Now that temperatures are warming and fields are drying out after excessive rains in Ohio, crop growers should scout their fields for insects that have the potential to cause economic losses, an entomologist with Ohio State University's College of Food, Agricultural, and Environmental Sciences says.
In addition to cereal leaf beetle, alfalfa weevil and black cutworm, farmers need to be on the lookout for slugs, especially in fields with a history of slug damage, said Andy Michel, an Ohio State University Extension pest expert.
The region is likely entering into a period of heavy slug feeding, so corn and soybean growers need to be out inspecting their crops for the slimy pests, said Michel, who also has an appointment with the Ohio Agricultural Research and Development Center.
OSU Extension and OARDC are the statewide outreach and research arms, respectively, of the college.
The slug issue is exacerbated by the cooler, wet weather experienced throughout the region this spring, which has caused delayed planting.
"Slugs could be worrisome this year because we've had a lot of moisture and they are at their heavy feeding stage," he said. "We've got a lot of crops that are just getting in the ground or just emerging, which is when they are most susceptible.
"Delayed planting is impacting the ability of the plants to withstand some of the pest damage."
Management options are more limited for slugs, Michel said.
"While slugs aren't really widespread, those fields with history of slugs will likely continue to have slug issues," he said. "This is significant because slugs have a high potential to contribute to significant yield loss for corn and soybeans."
More information on slugs can be found at ohioline.osu.edu/ent-fact/pdf/0020.pdf.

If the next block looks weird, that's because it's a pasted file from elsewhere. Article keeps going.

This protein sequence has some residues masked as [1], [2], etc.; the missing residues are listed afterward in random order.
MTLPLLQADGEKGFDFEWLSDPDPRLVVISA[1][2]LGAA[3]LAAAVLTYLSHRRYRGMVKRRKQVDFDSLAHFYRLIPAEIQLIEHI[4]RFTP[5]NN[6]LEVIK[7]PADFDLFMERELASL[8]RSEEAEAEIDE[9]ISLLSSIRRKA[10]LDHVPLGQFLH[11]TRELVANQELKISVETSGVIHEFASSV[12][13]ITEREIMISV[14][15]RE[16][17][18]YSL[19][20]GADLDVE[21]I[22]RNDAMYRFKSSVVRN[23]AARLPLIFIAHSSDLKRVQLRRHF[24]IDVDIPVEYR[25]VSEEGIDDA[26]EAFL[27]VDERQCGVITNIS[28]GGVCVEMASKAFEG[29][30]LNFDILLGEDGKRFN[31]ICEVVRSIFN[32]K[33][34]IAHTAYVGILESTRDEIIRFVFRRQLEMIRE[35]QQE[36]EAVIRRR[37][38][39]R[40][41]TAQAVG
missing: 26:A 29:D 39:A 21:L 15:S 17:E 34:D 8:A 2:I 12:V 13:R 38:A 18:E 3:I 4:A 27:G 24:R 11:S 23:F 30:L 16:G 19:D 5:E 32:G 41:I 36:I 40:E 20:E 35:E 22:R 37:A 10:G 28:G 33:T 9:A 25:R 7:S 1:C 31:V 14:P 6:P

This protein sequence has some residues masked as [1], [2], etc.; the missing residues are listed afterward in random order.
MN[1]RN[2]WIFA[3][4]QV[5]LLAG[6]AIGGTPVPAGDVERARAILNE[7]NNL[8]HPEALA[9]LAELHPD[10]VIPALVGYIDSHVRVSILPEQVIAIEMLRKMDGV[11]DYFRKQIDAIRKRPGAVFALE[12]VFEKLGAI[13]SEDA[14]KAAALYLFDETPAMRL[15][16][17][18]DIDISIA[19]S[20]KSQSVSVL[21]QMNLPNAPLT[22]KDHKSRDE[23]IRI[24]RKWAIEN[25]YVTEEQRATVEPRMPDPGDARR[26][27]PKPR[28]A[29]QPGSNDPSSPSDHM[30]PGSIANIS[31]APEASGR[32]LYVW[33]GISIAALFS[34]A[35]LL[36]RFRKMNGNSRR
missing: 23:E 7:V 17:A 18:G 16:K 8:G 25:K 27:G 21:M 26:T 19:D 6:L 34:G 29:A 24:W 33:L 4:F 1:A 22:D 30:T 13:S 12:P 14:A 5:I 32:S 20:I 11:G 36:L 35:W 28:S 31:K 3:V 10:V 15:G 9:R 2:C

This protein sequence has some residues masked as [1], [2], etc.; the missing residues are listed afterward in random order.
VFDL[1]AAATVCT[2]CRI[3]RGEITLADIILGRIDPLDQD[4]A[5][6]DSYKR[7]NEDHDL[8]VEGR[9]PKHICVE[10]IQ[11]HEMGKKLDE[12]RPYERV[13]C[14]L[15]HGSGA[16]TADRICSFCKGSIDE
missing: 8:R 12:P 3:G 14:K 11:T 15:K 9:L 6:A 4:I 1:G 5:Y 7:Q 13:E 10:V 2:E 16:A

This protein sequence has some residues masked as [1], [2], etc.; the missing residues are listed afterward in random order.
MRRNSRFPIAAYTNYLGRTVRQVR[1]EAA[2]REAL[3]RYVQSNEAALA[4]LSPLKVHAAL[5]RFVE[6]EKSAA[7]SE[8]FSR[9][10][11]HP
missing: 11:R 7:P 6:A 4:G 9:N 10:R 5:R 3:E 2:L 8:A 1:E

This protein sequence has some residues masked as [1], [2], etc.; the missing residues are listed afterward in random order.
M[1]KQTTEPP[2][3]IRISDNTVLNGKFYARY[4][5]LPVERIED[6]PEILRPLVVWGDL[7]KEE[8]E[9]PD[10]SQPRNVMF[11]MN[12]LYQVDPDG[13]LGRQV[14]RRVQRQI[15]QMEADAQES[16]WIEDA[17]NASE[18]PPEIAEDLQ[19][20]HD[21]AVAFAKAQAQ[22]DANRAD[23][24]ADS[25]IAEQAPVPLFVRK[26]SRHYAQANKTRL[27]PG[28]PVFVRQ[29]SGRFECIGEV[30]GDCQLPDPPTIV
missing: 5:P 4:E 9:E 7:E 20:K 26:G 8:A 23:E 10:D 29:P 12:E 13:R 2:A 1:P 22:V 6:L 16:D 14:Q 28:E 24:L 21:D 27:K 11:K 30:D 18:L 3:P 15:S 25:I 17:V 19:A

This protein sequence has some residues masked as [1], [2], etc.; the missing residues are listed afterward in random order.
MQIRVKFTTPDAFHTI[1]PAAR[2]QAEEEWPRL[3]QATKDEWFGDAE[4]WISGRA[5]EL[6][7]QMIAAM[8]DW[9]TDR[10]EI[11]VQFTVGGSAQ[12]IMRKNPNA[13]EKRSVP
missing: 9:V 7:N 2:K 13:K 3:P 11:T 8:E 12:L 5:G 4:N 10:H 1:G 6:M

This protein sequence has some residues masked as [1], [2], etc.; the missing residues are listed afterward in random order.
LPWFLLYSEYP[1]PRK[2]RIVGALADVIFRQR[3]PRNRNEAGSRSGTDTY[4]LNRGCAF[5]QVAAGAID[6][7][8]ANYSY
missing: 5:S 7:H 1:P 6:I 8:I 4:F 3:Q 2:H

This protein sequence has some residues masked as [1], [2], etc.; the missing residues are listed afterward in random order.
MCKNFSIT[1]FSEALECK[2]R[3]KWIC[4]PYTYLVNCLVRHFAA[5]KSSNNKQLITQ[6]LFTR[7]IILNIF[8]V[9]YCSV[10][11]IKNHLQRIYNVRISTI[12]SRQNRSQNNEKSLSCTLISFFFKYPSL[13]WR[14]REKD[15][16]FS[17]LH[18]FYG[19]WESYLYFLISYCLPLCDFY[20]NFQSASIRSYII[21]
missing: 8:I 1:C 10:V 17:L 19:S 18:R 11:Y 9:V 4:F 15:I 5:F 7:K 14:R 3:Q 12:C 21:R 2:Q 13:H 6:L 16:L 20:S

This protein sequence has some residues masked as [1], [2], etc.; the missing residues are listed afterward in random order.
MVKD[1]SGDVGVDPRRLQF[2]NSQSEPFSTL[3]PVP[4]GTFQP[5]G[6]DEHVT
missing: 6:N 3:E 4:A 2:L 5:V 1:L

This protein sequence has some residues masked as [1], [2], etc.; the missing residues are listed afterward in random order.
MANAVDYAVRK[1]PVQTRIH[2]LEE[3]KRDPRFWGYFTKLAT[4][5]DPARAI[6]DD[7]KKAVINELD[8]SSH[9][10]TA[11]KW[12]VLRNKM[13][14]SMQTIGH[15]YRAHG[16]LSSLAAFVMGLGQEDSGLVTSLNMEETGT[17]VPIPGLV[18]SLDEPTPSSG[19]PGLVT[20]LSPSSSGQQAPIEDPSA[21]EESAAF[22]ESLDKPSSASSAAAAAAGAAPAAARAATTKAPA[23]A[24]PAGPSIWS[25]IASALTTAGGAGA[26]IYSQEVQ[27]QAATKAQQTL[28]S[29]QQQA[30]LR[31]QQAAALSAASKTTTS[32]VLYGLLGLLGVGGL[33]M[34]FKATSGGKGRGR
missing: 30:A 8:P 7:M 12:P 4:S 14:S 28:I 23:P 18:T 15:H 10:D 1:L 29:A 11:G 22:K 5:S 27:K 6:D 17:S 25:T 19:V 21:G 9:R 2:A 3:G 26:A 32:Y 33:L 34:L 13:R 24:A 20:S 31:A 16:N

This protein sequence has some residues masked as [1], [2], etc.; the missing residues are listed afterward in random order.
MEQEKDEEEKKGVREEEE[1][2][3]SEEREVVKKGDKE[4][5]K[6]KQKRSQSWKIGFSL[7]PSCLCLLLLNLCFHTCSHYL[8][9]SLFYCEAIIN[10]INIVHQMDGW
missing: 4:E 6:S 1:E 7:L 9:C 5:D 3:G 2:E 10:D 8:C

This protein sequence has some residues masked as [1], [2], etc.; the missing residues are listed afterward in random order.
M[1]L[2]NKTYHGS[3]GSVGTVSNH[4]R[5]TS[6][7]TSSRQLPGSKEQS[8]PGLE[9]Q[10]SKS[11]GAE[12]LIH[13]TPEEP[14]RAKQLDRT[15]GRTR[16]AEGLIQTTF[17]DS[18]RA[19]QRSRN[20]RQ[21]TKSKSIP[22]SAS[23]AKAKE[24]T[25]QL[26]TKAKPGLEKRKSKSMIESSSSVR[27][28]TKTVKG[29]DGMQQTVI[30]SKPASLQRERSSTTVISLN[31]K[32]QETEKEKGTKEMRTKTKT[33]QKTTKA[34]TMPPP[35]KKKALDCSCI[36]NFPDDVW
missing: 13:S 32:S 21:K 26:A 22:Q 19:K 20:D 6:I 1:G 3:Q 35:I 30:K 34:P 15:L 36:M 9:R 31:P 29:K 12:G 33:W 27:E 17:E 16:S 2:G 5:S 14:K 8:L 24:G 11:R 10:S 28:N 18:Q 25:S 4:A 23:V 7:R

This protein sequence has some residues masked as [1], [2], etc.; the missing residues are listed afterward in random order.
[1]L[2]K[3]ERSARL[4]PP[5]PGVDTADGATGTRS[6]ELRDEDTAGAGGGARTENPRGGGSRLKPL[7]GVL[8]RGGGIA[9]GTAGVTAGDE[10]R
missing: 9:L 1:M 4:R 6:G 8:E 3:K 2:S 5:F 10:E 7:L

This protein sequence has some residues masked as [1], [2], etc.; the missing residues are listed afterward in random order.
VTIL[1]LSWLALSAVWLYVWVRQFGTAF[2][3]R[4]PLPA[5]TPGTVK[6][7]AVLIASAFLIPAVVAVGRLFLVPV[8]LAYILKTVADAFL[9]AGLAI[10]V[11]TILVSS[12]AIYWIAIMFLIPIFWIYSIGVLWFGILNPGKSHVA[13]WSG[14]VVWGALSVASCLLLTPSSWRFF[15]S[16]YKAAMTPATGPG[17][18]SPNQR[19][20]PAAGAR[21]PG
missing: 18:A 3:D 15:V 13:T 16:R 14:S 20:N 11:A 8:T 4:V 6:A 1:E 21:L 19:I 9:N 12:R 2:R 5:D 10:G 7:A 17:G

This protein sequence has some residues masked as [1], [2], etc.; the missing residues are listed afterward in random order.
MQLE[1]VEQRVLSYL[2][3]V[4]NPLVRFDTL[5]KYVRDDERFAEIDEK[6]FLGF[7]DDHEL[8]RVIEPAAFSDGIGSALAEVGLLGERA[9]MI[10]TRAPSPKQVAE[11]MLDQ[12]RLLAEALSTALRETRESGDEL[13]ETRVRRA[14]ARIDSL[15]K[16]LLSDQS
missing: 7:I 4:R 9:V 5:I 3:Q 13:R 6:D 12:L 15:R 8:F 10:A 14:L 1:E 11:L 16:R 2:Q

Some of the other invasive and damaging pests that growers can expect this year:
* Alfalfa weevil: This pest has been spotted on several fields this spring, with some of the fields approaching threshold. Those growers can make their first cutting of alfalfa, which is recommended over insecticide applications when large numbers of alfalfa weevil have infested taller alfalfa. Alfalfa 12-inches long with greater than two weevils per plant or alfalfa 16-inches long with greater than four weevils could be harvested early to avoid further damage.
"With the rain that we've had this spring and the rapid alfalfa growth, some growers may be able to cut early for alfalfa weevil rather than spray," Michel said.
* Black cutworm: A record flight of this pest has been reported by Purdue University. Therefore, corn growers should start scouting their fields with corn that is emerging or has come up, for cutworm activity. Growers need to pay extra attention to those fields conducive to cutworm problems, such as no-till and or weedy fields.
"Black cutworm has the potential to be a big problem this year," Michel said. "Some growers may count on seed treatments or Bt hybrids for control, but seed treatments alone won't control cutworm, and not all Bt events work on cutworm.
"So some growers may think they are protected when they aren't."
More information on black cutworm can be found at ohioline.osu.edu/ent-fact/pdf/0035.pdf or extension.entm.purdue.edu/pestcrop/2014/issue6/index.html#moths.
* Cereal leaf beetle on wheat: Both adult cereal leaf beetles and eggs were spotted in some wheat fields last week, which is a concern as both adults and larvae can cause defoliation. However, since larvae can do the most damage, growers should scout their fields for larvae, which are small, black, and resemble bird droppings. Heavily infested fields will have a frosty appearance due to the type of feeding this pest does. Growers statewide should check their fields and those who spot an average of two or more larva per stem should treat their fields with insecticides to prevent yield loss.